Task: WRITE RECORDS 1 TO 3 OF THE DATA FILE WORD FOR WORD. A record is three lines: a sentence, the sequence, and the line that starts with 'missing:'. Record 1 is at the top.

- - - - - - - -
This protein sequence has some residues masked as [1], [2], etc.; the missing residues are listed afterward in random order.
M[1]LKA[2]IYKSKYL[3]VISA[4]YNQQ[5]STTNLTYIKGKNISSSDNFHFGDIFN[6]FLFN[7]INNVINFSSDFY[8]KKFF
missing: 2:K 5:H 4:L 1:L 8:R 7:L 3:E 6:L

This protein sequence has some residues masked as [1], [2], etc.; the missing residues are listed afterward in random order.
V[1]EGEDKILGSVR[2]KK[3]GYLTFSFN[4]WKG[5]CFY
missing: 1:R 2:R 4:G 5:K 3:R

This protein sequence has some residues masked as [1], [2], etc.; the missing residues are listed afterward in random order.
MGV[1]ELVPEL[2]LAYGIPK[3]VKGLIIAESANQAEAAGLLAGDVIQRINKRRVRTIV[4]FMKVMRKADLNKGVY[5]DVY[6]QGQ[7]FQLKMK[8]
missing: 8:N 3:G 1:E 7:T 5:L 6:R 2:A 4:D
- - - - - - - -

This protein sequence has some residues masked as [1], [2], etc.; the missing residues are listed afterward in random order.
M[1]LKA[2]IYKSKYL[3]VISA[4]YNQQ[5]STTNLTYIKGKNISSSDNFHFGDIFN[6]FLFN[7]INNVINFSSDFY[8]KKFF
missing: 2:K 5:H 4:L 1:L 8:R 7:L 3:E 6:L

This protein sequence has some residues masked as [1], [2], etc.; the missing residues are listed afterward in random order.
V[1]EGEDKILGSVR[2]KK[3]GYLTFSFN[4]WKG[5]CFY
missing: 1:R 2:R 4:G 5:K 3:R

This protein sequence has some residues masked as [1], [2], etc.; the missing residues are listed afterward in random order.
MGV[1]ELVPEL[2]LAYGIPK[3]VKGLIIAESANQAEAAGLLAGDVIQRINKRRVRTIV[4]FMKVMRKADLNKGVY[5]DVY[6]QGQ[7]FQLKMK[8]
missing: 8:N 3:G 1:E 7:T 5:L 6:R 2:A 4:D